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How to support employees with fertility issues?

Fertility issues in the workplace

The Chartered Institute of Personnel and Development (CIPD) has created a comprehensive guide for employers and HR professionals to support employees experiencing fertility issues. The guide emphasises the importance of understanding and providing practical support to ensure a positive work environment for those affected by fertility issues.

Infertility is a complex matter and a sensitive issue for those affected. According to CIPD, infertility affects around one in seven couples in the UK. For those affected it can be a particularly challenging and isolating experience especially when having to focus on work commitments. Employers can therefore have a key role in providing support to employees during their experience and the CIPD’s guide provides some useful recommendations.

This summary outlines the key recommendations set out in the guide.

1. Develop a clear policy.

Creating a written policy outlining the employer’s approach to supporting employees with fertility issues. This should include guidelines and procedures for requesting time off for medical appointments, flexible working arrangements, and any financial assistance available for fertility treatments. Having a clear policy in place can help to ensure that employees receive the support they need, that the employer’s approach is consistent and fair and promote a more open and inclusive culture to feel free to discuss the topic.

2. Train and educate managers.

It is recommended that managers should receive training on fertility issues and their potential impacts on employees’ mental and physical well-being. This includes understanding the emotional impact of infertility on employees, the complexity of treatment options, and the importance of creating an inclusive work environment. The purpose of this is to further promote a culture of understanding and empathy from those who work closely with employees affected.

3. Encourage open communication.

Employees should feel comfortable discussing their fertility issues with their managers and HR personnel. Employers can create an open and supportive culture by encouraging regular check-ins and fostering a non-judgmental atmosphere. Being open and understanding of each employee’s needs can reduce any stress and anxiety cause by the situation and encourage a supportive workplace culture.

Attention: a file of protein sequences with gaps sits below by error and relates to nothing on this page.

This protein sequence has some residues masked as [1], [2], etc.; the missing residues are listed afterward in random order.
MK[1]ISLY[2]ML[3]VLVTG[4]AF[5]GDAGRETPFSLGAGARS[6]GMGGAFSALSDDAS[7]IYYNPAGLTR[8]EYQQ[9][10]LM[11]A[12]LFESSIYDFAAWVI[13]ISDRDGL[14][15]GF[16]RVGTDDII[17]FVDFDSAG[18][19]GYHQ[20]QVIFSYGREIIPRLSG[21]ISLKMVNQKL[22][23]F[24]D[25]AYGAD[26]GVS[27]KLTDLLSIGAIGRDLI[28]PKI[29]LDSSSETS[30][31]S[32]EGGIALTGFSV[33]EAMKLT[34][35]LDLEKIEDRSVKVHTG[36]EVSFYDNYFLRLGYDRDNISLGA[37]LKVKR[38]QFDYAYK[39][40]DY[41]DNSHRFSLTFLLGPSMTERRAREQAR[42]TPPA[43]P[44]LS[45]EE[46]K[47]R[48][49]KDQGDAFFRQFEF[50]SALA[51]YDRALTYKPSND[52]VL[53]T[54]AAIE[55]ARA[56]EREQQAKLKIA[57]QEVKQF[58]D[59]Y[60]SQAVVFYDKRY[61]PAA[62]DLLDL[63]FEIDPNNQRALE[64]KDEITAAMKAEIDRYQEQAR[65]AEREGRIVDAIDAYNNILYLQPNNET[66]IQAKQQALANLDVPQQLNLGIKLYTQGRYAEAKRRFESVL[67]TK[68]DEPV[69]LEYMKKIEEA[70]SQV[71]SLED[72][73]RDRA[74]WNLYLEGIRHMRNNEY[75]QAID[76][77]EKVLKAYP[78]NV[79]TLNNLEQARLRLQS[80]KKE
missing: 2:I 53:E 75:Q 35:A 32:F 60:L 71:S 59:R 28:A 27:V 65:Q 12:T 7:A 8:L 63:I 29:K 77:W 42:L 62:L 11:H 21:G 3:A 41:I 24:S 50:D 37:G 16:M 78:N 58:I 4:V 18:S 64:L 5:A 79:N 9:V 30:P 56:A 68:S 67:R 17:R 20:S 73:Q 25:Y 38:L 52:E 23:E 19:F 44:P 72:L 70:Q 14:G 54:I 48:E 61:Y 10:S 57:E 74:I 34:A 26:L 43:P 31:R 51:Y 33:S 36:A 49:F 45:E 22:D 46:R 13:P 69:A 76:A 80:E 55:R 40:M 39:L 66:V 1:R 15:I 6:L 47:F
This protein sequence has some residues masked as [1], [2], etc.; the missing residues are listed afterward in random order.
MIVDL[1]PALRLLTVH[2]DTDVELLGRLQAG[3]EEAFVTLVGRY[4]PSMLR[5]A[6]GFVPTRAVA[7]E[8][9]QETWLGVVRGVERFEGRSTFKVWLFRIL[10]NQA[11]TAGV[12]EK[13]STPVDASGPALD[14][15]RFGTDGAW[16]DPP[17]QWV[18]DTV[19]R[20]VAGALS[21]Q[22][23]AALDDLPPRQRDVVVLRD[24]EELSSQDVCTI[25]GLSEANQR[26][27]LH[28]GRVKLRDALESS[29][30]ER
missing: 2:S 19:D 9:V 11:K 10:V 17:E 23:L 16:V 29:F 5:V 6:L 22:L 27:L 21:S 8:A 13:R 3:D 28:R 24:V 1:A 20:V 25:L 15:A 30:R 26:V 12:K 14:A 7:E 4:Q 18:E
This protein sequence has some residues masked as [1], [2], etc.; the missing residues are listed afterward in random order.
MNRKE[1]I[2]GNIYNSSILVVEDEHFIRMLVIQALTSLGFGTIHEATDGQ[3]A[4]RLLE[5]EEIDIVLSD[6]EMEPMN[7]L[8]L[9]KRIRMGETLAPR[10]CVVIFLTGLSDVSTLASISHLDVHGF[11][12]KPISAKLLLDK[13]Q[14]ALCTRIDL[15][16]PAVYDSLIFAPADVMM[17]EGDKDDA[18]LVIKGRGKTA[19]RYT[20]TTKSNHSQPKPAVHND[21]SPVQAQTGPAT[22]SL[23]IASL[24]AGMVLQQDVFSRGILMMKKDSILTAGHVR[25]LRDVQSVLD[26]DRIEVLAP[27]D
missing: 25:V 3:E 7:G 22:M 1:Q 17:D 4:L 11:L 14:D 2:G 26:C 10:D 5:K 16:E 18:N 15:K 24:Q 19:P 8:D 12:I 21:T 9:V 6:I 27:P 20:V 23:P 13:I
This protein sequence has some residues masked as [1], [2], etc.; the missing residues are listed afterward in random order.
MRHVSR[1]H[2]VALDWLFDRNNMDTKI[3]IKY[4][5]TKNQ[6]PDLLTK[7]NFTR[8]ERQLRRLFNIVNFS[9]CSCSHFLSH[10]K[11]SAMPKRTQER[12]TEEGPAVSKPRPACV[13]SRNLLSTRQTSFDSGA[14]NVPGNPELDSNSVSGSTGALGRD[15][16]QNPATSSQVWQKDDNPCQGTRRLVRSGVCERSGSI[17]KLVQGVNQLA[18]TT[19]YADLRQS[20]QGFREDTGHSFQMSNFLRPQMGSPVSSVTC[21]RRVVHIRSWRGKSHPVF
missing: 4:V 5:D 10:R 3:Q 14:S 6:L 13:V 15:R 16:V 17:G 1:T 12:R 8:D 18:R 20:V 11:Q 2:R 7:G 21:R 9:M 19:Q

4. Offer emotional support.

Employers are encouraged to provide resources to help employees cope with the stress and emotional challenges of fertility issues. This could include access to counselling services, employee assistance programs, or internal/external support groups. This could assist with employees’ mental health and well-being.

5. Provide practical support.

Offering a range of practical support measures to help employees manage their fertility treatment and work commitments. This could include flexible working hours, options to work remotely, or additional time off for medical appointments and recovery.

6. Maintain confidentiality.

Employers should continually ensure that employees’ privacy is protected, and that any information shared about fertility issues is kept confidential. This includes adhering to data protection laws and fostering a culture of trust and respect.

7. Promote inclusivity.

Employers should promote a culture of inclusivity by recognising and appreciating the diverse family structures and personal experiences of their workforce. This includes providing employees with equal opportunities for career development and workplace support.

Whilst the contents of the CIPD’s guide is not mandatory, by implementing these recommendations, employers can create a supportive work environment that acknowledges the sensitive challenges faced by employees experiencing fertility issues. This approach can facilitate with improving employee well-being, increase productivity, foster a positive workplace culture and reinforce good working relationships in the workplace.

You can access the guide here

How we can help

If you are interested in promoting a more positive and supportive culture on this topic in your organisation, we can help in a number of ways including creating a bespoke policy or looking at what other measures can be put in place to assist anyone facing fertility issues.

Alternatively, if you are currently facing a sensitive issue at work with an employee who is or may be affected by fertility issues and are unsure about how to handle the matter, please do not hesitate to get in touch with a member of the team.


In episode 201 of the Employment Law & HR podcast Alison Colley interviewed Kate Davies, Independent Fertility Nurse Consultant, Corporate & Fertility Industry Consultancy & Podcast Host of the Fertility Podcast. You can find lots of helpful tips and information by having a listen here:

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The information contained in this blog post is provided for guidance and is a snapshot of the law at the time it is written. It is provided for your information only and should not be used as a substitute for obtaining legal advice that it specific to your particular circumstances.

The guidance should not be relied upon in any decision making process. It is strongly recommended that you seek advice before taking action.

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